The MBVA considers the proposed project "as a catalyst" for developing the surface parking lots immediately to the south and the north of it which the Mount Vernon masterplan of 2011 identified as development targets. Properties, of course, where the project would not have to demolish and buildings, properties which Richter reportedly tried to buy but didn't get.

So how did the MBVA ultimately vote on the project? Unanimously for it. How is this supposed to go through CHAP and the famous list? Dennis Chen knows how: "Decommission" the structures from the list of contributing buildings. A precedent is right around the corner at 912-928 Cathedral Street, lots and buildings that were taken off the list by CHAP in 2014. As for the fear that after demolition one would see here yet another parking lot, Chen stressed that approval would come "with the condition that demolition cannot begin before all permits and funding for the project" would have to be in place.

One can expect a lively debate at tomorrow's public CHAP Hearing.

Klaus Philipsen, FAIA

CHAP agenda

update: The CHAP Commission voted 5:3 to uphold the buildings' status as "contributing" and therefore denied the demolition application. However, likely this won't be the last hearing. The developer can request a hearing level 2 in which hardship and economic development arguments will be considered as well.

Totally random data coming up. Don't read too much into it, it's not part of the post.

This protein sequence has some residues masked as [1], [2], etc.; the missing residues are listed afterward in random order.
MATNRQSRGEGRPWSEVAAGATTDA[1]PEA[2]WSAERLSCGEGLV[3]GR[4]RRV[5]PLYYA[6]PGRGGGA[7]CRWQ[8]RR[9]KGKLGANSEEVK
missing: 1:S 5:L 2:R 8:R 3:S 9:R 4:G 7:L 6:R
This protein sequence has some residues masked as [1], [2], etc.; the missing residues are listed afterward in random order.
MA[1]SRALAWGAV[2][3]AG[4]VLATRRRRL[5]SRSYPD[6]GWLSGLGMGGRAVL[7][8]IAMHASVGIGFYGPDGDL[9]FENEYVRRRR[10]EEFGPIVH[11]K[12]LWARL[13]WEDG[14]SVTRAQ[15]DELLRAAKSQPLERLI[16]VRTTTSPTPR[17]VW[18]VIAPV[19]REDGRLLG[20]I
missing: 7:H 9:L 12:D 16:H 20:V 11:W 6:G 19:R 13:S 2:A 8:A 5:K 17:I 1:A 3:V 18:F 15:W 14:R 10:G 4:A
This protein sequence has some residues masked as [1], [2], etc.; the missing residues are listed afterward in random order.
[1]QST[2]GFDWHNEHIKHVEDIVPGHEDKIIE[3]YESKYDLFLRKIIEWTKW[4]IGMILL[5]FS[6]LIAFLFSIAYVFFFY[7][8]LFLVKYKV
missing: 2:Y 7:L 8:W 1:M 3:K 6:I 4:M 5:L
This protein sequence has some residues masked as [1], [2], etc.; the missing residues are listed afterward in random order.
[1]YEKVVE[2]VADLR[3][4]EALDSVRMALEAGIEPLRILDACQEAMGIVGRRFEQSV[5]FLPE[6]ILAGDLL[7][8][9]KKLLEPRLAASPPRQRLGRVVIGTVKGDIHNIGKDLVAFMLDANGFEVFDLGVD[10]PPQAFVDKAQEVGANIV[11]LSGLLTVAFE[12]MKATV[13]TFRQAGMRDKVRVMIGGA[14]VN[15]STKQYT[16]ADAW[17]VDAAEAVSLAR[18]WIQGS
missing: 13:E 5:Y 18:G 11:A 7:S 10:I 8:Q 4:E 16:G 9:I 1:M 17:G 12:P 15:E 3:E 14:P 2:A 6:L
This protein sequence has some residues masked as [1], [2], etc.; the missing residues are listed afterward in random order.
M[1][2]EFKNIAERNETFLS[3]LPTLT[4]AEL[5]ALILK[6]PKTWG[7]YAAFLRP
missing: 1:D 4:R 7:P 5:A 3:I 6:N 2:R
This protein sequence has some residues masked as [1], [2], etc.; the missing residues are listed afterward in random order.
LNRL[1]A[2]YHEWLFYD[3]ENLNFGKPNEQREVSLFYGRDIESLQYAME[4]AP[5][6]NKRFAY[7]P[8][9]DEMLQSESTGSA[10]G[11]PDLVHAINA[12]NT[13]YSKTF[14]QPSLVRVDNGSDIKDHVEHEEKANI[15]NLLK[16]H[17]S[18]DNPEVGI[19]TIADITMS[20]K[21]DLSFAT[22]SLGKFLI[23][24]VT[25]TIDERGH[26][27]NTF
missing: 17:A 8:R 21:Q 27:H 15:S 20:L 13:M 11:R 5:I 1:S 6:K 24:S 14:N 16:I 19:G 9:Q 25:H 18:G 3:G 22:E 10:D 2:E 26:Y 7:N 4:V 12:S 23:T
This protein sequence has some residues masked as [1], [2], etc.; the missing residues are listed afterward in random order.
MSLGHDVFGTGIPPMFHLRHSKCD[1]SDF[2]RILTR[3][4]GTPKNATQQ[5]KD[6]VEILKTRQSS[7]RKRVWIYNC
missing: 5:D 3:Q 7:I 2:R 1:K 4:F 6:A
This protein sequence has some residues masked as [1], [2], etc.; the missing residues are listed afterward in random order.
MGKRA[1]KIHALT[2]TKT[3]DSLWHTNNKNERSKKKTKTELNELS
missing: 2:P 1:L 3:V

For a report on the CHAP hearing go here

Mount Vernon-Belvedere Association (website)
Established in 1938, the Mount Vernon~Belvedere Association (MVBA) takes its neighborhood seriously. We aim to preserve and restore our neighborhood.  In addition, the association works hard to disseminate information to our residents and businesses about issues that affect our neighborhood, and to inform our visitors of the many exciting activities that take place right here!

My lecture about the future of Baltimore will take place as part of AIA's Architecture Month on October 18 at 6pm at the MICAH Lazarus Center on 131 West North Ave. My book "Baltimore, Reinventing an American Legacy City" will be available for purchase. 
The event is free but you need to register here